Procrastination: the curse of leadership

By | March 2, 2019

[March 2, 2019]  One day upon discovering a cache of 1st Grade papers my mom had saved, I looked upon several marked papers with poor grades.  My wife, who I had been telling that I never got good grades in school, saw them and remarked how amazed she was at my ‘terrible performance.’  The reason was that procrastination was simply my way of getting along in life.

That’s right, I procrastinated about anything that had to do with school; getting out of bed in the morning to get there on time, studying (really bad), doing assigned projects, and asking the teacher questions.  My grades reflected my bad habit of putting things off as far into the future my mind could imagine.  And I could imagine things not getting done because I didn’t want to do them.

There are several persistent stereotypes about American students.  The most common is that they are lazy and like to sleep too much.  But this is not so much a problem as it is a long-term habit that will eventually have profound implications later in their lives.  Psychologists call this chronic procrastination.

“Procrastination is the grave in which opportunity is buried.” – Unknown

Bad habits are tough to break.  Getting rid of bad leader habits is even harder because the first step is being able to “see” that something you’re doing is a problem.1  If a leader has the discipline to walk a path to leave their procrastination habits behind, there are a wealth of ways to do so.  I wrote about it here (see link).  And, I carried my 1st Grade procrastination habits with me for many years and suffered for it.

I still have some of my 1st Grade habits.  I admit it.  The difficulties I overcame would have been easier if I’d changed my ways early in life.  Things would have been better if someone had sat me down and knocked some sense into my head.  Like so many young folks, that didn’t happen. 

There is a good lesson here for leaders.  Leadership means being responsible for those in your care and for yourself.  Recognize the signs of procrastination and be laser-focused on helping people overcome it.

 

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Author: Douglas R. Satterfield

Hello. I'm Doug and I provide at least one article everyday on some leadership topic. I welcome comments and also guests who would like to write an article. Thanks for reading my blog.

22 thoughts on “Procrastination: the curse of leadership

  1. Lynn Pitts

    “All hard work brings a profit, but mere talk leads only to poverty.” from the Bible, Proverbs 14:23

    Reply
  2. Otto Z. Zuckermann

    Hello. I’m new to this leadership website and have found it to be informative as well as entertaining.
    The subject today about procrastination couldn’t have been more salient as I too was one of those adults who was a procrastinator. I went to a psychologist for help and, yes, he did help some. But ultimately it was up to me to make things happen and now I do things in life that I never thought possible. The power of the individual will is great.

    Reply
    1. Dennis Mathes

      Welcome to our forum. Good to have you with us! 🙂

      Reply
    2. Bill Sanders, Jr.

      Yes, welcome Otto. Also, make recommendations. Gen. Satterfield reads these comments and will often incorporate them into future articles.

      Reply
  3. Army Captain

    An obvious favorite quote for me:
    “Take time to deliberate; but when the time for action arrives, stop thinking and go in.”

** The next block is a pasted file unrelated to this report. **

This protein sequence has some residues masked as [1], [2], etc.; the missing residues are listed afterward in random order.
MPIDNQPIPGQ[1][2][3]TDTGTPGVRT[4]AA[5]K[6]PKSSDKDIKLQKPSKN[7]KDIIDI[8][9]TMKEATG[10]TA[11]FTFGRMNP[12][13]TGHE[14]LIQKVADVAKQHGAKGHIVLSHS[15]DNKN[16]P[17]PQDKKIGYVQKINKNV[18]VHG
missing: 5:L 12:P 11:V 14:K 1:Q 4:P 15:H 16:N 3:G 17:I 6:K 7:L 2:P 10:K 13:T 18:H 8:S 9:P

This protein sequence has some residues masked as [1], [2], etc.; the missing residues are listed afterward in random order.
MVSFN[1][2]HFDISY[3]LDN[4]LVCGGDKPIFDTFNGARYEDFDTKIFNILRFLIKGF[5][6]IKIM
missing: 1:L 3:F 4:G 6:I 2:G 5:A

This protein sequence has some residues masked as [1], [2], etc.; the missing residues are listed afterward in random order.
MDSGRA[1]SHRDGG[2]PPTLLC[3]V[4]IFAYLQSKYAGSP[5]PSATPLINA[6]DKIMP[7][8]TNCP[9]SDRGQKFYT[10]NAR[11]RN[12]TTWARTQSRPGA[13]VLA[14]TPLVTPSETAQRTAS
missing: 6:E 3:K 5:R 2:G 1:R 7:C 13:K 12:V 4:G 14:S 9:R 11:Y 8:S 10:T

by Napoleon Bonaparte

    Reply
    1. Lynn Pitts

      Good is being destroyed by evil as we sit around and eat our cake.

      Reply
    2. Yusaf from Texas

      Thanks Max. You can always be relied upon for a spot-on comment. The disease being spread by SJWs is a terrible blight on our society. Their destination is a tragedy. Protect yourself from them.

      Reply
  4. Gil Johnson

    I too found that bad habits are not just hard to break but they too come with heartache as well. As a kid, I was a big procrastinator. My parents never really sat me down to explain the problem (there were 6 kids) and maybe they were too busy. I suffered greatly for it and today the attractiveness of procrastination tugs at my psyche.

    Reply
  5. Eric Coda

    Another quote from one of the most famous men in history. ““You cannot escape the responsibility of tomorrow by evading it today.” – Abraham Lincoln

    Reply
  6. Willie Shrumburger

    I don’t know where you found that quote about “Procrastination is the grave in which opportunity is buried,” but it is an appropriate and on-target one. Too many people whine about the lack of opportunity when I found it boundless. You must have an eye for it. And, yes, procrastination is what kills our ability to see it.

    Reply
    1. Jerome Smith

      Yes, I agree wholeheartedly. Procrastination kills opportunity. Cowardice is the big brother to procrastination so let’s not forget that it takes great will power to overcome obstacles of humanity.

      Reply
  7. Anita

    Sometimes I wonder whether it is ‘procrastination’ or outright ‘stupidity’ that is the real bane of leadership.

    Reply
    1. Fred Weber

      Smacked that one good. I laughed heartily at your comment because it was so well said in so few words.

      Reply
    2. Roger Yellowmule

      Great comment. I too haven’t decided between the two.

      Reply
    3. Drew Dill

      We all sorely complain of the shortness of time, and yet have much more than we know what to do with. Our lives are either spent in doing nothing at all, or in doing nothing to the purpose, or in doing nothing that we ought to do. We are always complaining that our days are few, and acting as though there would be no end of them

      Reply

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